An exam­ple is the fol­low­ing state­ment from a recent paper he wrote on US pen­sion cri­sis:–02.pdf

    in which he said: “As a prac­ti­cal mat­ter, the stock mar­ket has pro­vided an aver­age real return of more than 8 per­cent for 30-year peri­ods when the PE ratio at the start was under 15 to 1.” He thinks the US pen­sion cri­sis is only an over-reac­tion to the tem­po­rary plunge in the stock mar­ket.

    Only a neo­clas­si­cal econ­o­mist would think the last 30-year is an indi­ca­tor of the future. In fact, the last 30-year rep­re­sents a period of extreme cap­i­tal­ism, after the demise of social­ism, when credit was allowed to explode lead­ing to the sort of cap­i­tal­ist cri­sis pre­dicted by Karl Marx. (I’m nei­ther a social­ist nor a Marx­ist by the way.)

    I would say that the the stock mar­ket is unlikely to have real return of “more than 8 per­cent” for the next 30-year period. In Aus­tralia, for the last decade or so, it was more like 5 per­cent. But there is no rea­son why this real return may not be higher or lower. Dean Baker’s work is pretty much aca­d­e­mic data-min­ing, with­out spe­cial insight which is pos­si­ble only if some­one is pre­pared to work out­side the neo­clas­si­cal par­a­digm.

  • @ Lyon­wiss
    May 14, 2011 at 10:56 pm | #
    peter­jbolton May 14, 2011 at 10:41 pm
    “Gov­ern­ment is a com­plex object, depend­ing on which fac­tion is more pow­er­ful. The US gov­ern­ment appears to rec­og­nize some of its lim­its. But whether there is suf­fi­cient resolve to make a dif­fer­ence is moot. Marx would have said his­tor­i­cal forces are unstop­pable. But Marx has not been right on every­thing.”

    That which you define here are the US ‘gov­ern­ment’ processes which Amer­i­cans’ call “Democ­racy” — that is, where the fac­tions (gangs) rule. But the US sys­tem is unlike the Aus­tralian sys­tem as the Crown (read: UK) dom­i­nates in a colo­nial mod­el­ling, albeit through a sym­bolic Fed­er­a­tion which is made up of each of the inde­pen­dently granted states plus the North­ern Ter­ri­tory.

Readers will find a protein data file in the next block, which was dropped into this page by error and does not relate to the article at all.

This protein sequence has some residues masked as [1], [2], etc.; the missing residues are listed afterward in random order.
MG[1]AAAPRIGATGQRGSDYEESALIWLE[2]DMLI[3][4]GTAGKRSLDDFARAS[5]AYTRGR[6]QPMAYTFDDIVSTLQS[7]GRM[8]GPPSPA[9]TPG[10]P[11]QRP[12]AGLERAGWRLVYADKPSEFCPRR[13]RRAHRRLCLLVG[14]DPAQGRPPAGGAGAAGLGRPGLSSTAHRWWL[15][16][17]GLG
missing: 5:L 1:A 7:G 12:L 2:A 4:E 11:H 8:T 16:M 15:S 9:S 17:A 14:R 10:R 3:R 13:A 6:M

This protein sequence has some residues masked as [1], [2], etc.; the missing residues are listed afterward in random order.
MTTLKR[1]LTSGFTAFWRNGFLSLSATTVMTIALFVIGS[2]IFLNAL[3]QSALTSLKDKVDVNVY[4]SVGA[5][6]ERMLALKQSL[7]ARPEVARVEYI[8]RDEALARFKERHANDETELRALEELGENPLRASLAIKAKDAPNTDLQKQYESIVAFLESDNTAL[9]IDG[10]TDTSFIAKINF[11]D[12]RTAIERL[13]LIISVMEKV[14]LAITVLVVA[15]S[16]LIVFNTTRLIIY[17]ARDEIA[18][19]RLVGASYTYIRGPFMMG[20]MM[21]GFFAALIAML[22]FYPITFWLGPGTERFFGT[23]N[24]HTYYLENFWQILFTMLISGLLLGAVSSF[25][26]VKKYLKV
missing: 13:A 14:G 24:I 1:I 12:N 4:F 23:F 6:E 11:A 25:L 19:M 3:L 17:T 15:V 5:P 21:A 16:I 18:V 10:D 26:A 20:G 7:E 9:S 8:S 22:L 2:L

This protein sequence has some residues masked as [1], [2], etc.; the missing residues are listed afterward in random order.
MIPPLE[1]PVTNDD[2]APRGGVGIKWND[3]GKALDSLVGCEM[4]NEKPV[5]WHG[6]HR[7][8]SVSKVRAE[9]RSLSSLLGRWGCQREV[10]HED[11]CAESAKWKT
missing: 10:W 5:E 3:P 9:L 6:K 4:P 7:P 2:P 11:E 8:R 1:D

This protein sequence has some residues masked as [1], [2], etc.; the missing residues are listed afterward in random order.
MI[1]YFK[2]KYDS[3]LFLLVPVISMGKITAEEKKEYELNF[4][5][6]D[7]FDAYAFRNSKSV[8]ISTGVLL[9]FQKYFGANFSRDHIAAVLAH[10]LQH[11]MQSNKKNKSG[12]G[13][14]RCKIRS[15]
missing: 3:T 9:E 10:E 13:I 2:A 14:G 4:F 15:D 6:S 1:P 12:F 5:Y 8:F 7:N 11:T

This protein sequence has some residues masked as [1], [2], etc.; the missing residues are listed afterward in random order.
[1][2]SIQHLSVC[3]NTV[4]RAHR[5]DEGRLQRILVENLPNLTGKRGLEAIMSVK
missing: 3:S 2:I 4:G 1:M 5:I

How­ever say­ing this, there are some strong affil­i­a­tions that have been built between the US and Aus­tralia which of course are totally in the US favour, but here is an arti­cle in that con­text…

    which you may find inter­est­ing.

    It is now obvi­ous that the US sees Aus­tralia as a con­ve­nience to dump its toxic waste and a “Death Star” plat­form from which to mount its many new aspired wars, par­tic­u­larly in the South East and Far East Asian the­atres. Nat­u­rally, we have our many feral and bogan in high posi­tions of influ­en­tial posi­tion that see this trai­tor­ous course as their only choice — but these types are innately and inher­ently incom­pe­tent, but oppor­tunis­tic, and would nor­mally spend their lives under rocks in some cor­ner of some waste­land.

    Marx said a lot of things that were right, of course, but no man is right q00% of the time; that’s a given, but nev­er­the­less, that is the dri­ving ide­ol­ogy behind Australia’s Gov­ern­ment where the seat of Gov­ern­ment is in Lon­don.

    Aus­tralian are the “can­non fod­der” of the British and we all suf­fer from Stockholm’s Syn­drome but if we all don’t soon wake up, we will be irra­di­ated for the next mil­lion years or so and gone beyond even the reach of a dream.

  • Hi Philip,

    I hope you observed the empha­sized “almost” in that post!

    As for cheaper (not free) copies for Debt­watch mem­bers, that is on the cards once the mem­ber­ship sys­tem for the Cen­tre for Eco­nomic Sta­bil­ity is up and run­ning. There are to be 3 tiers of mem­ber­ship, the sec­ond and third of which get copies of pub­li­ca­tions. Hope­fully that will be in oper­a­tion by around late July.

  • He’s wast­ing his time too AMH, as some­one else recently observed. I haven’t yet evicted any­one from this list (which now has well over 10,000 sub­scribers), and I will only do so for rude­ness or flam­ing.

  • DrBob127

    Home loan fall points to hous­ing weak­ness”

  • DrBob127

    Aus­tralians credit card debt climbs to $49.3 bil­lion — Reserve Bank”

  • malaya

    Hi Ak,